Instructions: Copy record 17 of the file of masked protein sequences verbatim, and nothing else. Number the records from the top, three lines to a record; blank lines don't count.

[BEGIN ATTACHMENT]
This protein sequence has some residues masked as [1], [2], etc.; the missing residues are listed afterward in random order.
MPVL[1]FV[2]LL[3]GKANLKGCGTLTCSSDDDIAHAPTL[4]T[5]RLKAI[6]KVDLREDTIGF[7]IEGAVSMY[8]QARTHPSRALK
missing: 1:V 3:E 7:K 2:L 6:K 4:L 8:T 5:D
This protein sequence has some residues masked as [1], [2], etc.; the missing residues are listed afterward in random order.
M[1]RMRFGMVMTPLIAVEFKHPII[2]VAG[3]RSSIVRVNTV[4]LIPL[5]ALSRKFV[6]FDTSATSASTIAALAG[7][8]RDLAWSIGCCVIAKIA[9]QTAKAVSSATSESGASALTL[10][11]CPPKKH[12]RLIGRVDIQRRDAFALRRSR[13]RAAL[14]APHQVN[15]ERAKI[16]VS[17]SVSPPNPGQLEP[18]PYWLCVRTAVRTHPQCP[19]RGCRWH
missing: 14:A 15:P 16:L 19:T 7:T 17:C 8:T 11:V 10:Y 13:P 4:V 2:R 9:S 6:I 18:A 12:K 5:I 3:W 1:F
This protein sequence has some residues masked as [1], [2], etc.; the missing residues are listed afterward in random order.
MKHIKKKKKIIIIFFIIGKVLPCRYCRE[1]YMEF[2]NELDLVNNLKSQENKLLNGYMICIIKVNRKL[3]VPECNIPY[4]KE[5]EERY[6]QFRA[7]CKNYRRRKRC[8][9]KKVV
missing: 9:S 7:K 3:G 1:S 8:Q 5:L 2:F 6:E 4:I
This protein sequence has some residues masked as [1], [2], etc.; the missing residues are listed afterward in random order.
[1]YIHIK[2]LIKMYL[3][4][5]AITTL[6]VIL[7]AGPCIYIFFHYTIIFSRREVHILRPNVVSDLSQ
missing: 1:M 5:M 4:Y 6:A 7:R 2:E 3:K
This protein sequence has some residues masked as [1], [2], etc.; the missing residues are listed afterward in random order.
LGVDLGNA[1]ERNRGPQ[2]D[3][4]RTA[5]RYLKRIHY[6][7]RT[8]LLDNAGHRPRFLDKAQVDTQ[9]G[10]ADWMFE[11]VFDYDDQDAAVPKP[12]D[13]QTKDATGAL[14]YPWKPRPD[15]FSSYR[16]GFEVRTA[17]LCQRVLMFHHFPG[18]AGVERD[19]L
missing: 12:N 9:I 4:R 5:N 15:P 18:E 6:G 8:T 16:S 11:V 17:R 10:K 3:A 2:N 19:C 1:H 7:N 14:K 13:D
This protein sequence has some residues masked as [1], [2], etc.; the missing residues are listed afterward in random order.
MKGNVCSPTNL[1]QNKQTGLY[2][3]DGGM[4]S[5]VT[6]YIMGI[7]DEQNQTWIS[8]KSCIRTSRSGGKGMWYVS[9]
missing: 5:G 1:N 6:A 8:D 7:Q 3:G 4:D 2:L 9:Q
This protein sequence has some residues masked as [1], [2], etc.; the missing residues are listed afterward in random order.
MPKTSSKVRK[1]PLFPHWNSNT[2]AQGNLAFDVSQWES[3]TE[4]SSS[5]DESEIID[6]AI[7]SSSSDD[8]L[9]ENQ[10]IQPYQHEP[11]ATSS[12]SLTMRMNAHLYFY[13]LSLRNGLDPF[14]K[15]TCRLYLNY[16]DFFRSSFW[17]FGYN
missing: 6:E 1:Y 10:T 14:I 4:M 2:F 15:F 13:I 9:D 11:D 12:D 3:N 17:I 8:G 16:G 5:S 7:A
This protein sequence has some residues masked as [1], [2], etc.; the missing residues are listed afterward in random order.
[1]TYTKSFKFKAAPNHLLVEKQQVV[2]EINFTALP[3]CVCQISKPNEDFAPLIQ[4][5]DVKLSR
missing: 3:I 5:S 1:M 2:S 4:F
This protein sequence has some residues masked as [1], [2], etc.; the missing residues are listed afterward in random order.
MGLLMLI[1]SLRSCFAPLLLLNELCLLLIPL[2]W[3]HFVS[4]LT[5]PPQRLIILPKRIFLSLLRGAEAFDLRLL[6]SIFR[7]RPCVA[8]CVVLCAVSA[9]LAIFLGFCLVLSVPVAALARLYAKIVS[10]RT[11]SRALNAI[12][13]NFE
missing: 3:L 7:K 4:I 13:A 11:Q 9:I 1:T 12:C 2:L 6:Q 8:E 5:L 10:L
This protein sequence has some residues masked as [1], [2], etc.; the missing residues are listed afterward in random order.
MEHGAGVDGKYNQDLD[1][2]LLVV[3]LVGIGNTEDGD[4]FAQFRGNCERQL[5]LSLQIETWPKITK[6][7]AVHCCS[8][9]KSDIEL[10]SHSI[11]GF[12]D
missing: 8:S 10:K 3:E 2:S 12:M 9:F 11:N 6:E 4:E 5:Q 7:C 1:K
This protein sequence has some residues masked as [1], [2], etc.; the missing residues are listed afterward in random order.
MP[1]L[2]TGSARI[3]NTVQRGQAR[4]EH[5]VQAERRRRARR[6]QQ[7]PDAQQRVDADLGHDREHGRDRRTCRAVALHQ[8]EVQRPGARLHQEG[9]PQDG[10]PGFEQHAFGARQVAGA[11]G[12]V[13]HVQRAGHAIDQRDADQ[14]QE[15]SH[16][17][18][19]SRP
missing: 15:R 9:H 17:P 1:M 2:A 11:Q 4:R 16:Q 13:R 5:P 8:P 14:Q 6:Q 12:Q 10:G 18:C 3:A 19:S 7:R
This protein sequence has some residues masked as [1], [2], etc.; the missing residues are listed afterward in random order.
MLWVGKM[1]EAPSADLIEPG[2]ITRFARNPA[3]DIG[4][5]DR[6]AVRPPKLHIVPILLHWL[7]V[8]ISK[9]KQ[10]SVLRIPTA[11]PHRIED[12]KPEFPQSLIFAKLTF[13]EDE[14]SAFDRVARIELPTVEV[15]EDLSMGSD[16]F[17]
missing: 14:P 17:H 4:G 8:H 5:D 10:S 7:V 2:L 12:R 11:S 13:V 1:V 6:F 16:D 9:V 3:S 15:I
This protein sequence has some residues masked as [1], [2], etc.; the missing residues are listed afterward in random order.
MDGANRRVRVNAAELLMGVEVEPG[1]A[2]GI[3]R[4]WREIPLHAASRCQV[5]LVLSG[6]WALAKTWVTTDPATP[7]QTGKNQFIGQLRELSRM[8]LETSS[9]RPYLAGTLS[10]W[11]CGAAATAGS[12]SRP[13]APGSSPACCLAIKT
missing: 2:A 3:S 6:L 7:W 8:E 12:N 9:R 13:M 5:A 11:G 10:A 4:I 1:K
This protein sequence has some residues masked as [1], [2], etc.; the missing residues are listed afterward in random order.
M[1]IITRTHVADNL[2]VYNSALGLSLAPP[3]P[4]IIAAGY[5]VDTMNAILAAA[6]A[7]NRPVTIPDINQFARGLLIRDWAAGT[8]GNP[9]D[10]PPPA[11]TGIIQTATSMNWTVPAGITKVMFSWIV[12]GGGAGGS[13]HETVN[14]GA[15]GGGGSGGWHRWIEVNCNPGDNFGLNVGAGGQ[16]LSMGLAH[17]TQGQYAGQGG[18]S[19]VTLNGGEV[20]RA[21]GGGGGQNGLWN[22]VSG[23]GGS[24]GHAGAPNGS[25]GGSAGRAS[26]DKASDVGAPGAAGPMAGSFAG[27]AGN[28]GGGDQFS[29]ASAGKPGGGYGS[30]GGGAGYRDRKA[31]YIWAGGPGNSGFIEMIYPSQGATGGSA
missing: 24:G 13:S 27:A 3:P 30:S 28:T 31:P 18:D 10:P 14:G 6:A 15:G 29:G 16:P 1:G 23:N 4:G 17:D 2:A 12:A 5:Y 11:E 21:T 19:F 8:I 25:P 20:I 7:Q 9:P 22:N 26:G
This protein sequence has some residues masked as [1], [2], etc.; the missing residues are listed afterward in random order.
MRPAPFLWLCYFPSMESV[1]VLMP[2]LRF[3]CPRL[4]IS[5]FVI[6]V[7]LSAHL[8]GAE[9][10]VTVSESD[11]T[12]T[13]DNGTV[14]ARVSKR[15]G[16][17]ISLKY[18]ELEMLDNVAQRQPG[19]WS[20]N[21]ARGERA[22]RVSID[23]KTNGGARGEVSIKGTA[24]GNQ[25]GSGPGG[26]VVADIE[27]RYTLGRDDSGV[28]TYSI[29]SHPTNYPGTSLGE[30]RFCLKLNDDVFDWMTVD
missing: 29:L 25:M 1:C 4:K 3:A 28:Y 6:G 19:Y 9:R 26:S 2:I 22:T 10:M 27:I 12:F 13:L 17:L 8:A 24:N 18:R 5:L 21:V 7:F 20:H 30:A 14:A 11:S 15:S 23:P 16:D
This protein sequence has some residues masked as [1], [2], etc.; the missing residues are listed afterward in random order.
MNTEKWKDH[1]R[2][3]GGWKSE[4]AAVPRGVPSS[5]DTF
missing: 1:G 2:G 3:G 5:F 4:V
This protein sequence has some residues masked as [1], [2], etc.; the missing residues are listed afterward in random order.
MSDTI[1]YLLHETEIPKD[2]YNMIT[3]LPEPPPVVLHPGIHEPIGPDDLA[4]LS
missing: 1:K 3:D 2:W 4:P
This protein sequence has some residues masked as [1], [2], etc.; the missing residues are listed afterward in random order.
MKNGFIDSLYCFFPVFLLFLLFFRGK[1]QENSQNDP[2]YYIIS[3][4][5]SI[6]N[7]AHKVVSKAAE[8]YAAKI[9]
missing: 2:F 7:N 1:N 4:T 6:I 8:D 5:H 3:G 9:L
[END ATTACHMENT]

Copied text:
This protein sequence has some residues masked as [1], [2], etc.; the missing residues are listed afterward in random order.
MSDTI[1]YLLHETEIPKD[2]YNMIT[3]LPEPPPVVLHPGIHEPIGPDDLA[4]LS
missing: 1:K 3:D 2:W 4:P